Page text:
How to navigate construction on campus

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JULY 07, 2014

We know how irritating it can be when you’re trying to get somewhere on campus and you’re greeted by a giant metal fence, a looming yellow crane and a construction crew that you now have to navigate around. After a few years here at UC Berkeley, you’ve probably grown accustomed to the constant construction on campus. If you’ve ever been here for a summer, you know that the construction projects are even more notorious. Below is a quick guide to some of the main projects on campus and how they affect you as a student.

1. Golden Bear Cafe

We were disappointed to see a chain link fence pop up around Golden Bear Cafe right after finals. After all, GBC is the only place on campus you can grab a smoothie, wrap and a scantron all at once. According to this Daily Californian article, GBC shut down so the underground structures in the area can be waterproofed, as part of the Lower Sproul Redevelopment Project. In addition, the patio furniture around the cafe is going to be replaced. Luckily for us, GBC is scheduled to open again for the fall semester.

2. Lower Sproul Redevelopment Project

One area of campus you’re probably already used to avoiding is the Lower Sproul Redevelopment Project. The project has blocked off the staircase next to GBC, Ludwig’s Fountain, the MLK Student Union and the Lower Sproul courtyard. Despite these inconveniences, the time you spend taking the alternate route past GBC down the hill next to Strawberry Creek is well worth the wait. The new student center on Lower Sproul will have 24/7 study spaces, restaurants and meeting spaces.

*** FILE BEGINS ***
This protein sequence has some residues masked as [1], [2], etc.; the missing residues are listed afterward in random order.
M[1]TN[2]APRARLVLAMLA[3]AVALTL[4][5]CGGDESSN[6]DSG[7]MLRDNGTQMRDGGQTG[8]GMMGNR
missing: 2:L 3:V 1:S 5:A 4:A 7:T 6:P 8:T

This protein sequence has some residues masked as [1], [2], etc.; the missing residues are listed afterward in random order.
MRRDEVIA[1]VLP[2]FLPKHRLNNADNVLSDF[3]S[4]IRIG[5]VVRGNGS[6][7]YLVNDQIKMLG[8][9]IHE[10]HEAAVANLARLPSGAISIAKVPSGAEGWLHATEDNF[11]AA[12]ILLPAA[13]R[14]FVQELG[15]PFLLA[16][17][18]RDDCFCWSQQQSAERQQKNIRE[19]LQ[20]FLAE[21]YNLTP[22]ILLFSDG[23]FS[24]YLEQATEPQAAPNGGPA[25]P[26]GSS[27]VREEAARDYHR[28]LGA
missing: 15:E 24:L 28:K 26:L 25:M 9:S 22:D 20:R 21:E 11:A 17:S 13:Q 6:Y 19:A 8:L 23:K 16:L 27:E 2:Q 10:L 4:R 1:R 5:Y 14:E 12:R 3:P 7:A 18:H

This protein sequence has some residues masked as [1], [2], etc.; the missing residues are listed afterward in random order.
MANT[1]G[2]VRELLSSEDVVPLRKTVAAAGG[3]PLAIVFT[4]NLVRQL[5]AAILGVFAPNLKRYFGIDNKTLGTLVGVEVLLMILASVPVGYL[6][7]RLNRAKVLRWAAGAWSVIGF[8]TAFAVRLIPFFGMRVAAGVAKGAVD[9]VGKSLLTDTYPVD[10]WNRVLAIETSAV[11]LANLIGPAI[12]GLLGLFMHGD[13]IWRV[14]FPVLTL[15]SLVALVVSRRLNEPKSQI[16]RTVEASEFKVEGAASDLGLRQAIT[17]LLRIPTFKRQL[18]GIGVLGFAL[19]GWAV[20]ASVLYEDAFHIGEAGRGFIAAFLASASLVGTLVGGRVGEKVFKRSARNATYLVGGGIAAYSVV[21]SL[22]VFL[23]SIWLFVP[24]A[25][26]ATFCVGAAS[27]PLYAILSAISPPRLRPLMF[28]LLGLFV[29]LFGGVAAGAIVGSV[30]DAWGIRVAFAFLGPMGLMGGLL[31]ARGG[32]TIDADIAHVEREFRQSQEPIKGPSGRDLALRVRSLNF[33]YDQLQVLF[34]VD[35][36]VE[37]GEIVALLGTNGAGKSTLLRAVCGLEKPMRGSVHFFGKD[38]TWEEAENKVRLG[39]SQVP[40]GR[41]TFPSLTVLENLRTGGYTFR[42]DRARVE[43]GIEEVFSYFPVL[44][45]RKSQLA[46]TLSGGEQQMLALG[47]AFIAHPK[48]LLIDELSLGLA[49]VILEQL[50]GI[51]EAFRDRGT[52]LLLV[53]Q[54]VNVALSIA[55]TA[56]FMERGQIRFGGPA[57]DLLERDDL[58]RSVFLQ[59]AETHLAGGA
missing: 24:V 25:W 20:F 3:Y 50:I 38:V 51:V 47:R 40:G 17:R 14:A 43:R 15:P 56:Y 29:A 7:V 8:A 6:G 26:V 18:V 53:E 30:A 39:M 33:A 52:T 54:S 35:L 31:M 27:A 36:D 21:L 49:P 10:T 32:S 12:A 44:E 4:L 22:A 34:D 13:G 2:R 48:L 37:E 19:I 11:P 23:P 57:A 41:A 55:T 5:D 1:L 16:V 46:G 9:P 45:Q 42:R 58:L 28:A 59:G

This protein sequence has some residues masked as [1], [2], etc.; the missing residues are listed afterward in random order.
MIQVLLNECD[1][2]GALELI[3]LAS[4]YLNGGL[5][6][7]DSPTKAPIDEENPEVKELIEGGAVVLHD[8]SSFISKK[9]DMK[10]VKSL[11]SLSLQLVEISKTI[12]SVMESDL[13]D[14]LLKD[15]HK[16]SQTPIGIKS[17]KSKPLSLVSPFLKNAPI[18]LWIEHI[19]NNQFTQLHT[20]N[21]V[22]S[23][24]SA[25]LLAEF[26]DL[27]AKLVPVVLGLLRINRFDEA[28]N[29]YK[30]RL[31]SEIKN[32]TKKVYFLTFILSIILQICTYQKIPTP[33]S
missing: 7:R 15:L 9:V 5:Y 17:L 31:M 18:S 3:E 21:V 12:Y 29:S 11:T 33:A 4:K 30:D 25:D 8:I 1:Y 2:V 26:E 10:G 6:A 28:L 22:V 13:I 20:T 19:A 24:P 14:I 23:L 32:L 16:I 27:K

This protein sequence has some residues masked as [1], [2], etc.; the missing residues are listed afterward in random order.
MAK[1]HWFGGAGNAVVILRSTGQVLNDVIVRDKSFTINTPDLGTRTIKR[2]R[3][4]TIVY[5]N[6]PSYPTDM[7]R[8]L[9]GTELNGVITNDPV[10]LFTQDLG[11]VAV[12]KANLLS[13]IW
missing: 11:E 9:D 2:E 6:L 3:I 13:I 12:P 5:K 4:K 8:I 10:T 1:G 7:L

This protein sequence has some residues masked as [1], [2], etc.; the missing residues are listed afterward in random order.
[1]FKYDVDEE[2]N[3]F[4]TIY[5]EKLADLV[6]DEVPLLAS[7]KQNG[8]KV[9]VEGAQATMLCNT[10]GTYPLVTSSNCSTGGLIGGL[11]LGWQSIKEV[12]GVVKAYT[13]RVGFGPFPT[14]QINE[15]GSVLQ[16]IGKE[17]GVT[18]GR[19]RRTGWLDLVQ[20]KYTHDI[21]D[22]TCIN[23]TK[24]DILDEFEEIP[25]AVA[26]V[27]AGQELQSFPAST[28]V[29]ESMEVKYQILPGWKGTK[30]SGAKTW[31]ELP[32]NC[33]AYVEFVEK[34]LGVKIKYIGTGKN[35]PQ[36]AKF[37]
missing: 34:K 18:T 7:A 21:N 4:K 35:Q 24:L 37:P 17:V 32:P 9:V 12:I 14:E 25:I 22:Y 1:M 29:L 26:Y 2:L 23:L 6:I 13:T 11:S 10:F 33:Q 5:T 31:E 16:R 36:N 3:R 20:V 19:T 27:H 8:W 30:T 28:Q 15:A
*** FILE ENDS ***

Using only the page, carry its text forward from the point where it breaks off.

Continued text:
The Northeast stair should be reopened in fall 2014 and the entire plaza should be finished in fall 2015.

3. North side of Haas School of Business

According to Christine Shaff, communications director at the UC Berkeley Real Estate Division, “underground utility work is underway on the north side of the Haas School of Business complex, in support of a proposed new classroom building for the Haas School.” For current students, that means no using the hill as a shortcut up to Bowles from campus. The nearby staircase behind Lewis Hall makes a great alternative.

4. Campbell Hall

Replacing its seismically deficient predecessor, the new Campbell Hall will be both earthquake-safe and LEED Gold-certified. The construction is projected to finish in early September. This project doesn’t affect your navigation of campus because the only area blocked off is the building site itself. Even so, the noise can be detrimental to your studies if you’re planning on studying by the Hearst Mining Reflection Pool.

5. Campanile Esplanade

If you’re used to cutting through the grassy area next to the Campanile on your trek from Dwinelle to Evans, you’ll need to figure out a different path for the next two months. If you were planning on showing the view from the top of the Campanile off to visiting friends and family this summer, don’t worry! You can still access Sather Tower during its regular hours.

Contact Elise Lagana-Aliotti at  or on Twitter


JULY 06, 2014